So you're sitting in an airport, waiting for your flight and jonesing for some poetry. Guess what - there's an app for that! Touch Press has announced Shakespeare's Sonnets for Ipad. At $13.99, it's expensive, but worth it. The app includes performances of all 154 sonnets, facsimiles of the original text, notes, and commentary, along with other gadgets and functions. In other words, hours of fun for the poetry-minded. Here's a sample: Patrick Stewart reading Sonnet 29 ("When in disgrace with fortune and men's eyes"). The sonnets are read by David Tennant, Kim Cattrall, and Jemma Redgrave, among others. My only gripe with this app is that the wonderful Stephen Fry only reads one selection: Sonnet 130 ("My mistress' eyes are nothing like the sun"). Here it is: This is not Touch Press' first foray into poetry. They previously released an app for The Waste Land. Continue reading
Posted Jul 25, 2012 at The Best American Poetry
Johnny, you obviously were never a little girl, because if you were would know it was all in magic. Jeesh.
Grace, did your girls watch "Cinderella" when they were little?
The great character actress, Celeste Holm, died this past weekend at age 95. Miss Holm was a fixture in the acting world for more than six decades. The first Ado Annie in Oklahoma, she famously won the part when she demonstrated for Rodgers and Hammerstein her ability at hog-calling. In 1948, she received an Oscar for her performance as Anne Dettrey in the social drama about anti-Semitism, Gentleman's Agreement, and was nominated twice more, for Come to the Stable (1949) and All About Eve (1950). She more than held her own against Frank Sinatra in 1956's High Society. She performed extensively on Broadway and later, on television, including a recurring role in the 1980s nighttime melodrama, Falcon Crest. She was one of those wonderful actresses who can do almost anything. But I remember her chiefly and most fondly for her role as the Fairy Godmother in the 1965 television production of Rodgers and Hammerstein's Cinderella. It was a yearly event awaited with great anticipation at my house, and even now, I can sing most of the score at the drop of the hat. Here's "Impossible," with Lesley Anne Warren as Cinderella. Good-bye, Miss Holm, and thanks for making this little girl happy. Continue reading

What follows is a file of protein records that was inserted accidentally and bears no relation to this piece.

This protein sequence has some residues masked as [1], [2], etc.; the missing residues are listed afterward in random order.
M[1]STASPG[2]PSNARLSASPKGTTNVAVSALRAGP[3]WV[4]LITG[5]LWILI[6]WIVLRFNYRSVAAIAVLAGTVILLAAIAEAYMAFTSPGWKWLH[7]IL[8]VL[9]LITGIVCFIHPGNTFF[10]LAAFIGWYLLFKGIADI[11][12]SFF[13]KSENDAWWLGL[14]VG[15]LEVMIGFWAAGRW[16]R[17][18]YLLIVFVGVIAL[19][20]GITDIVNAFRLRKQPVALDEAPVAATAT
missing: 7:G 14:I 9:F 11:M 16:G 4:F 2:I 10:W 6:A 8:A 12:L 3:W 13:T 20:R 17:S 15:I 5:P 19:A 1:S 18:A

Posted Jul 16, 2012 at The Best American Poetry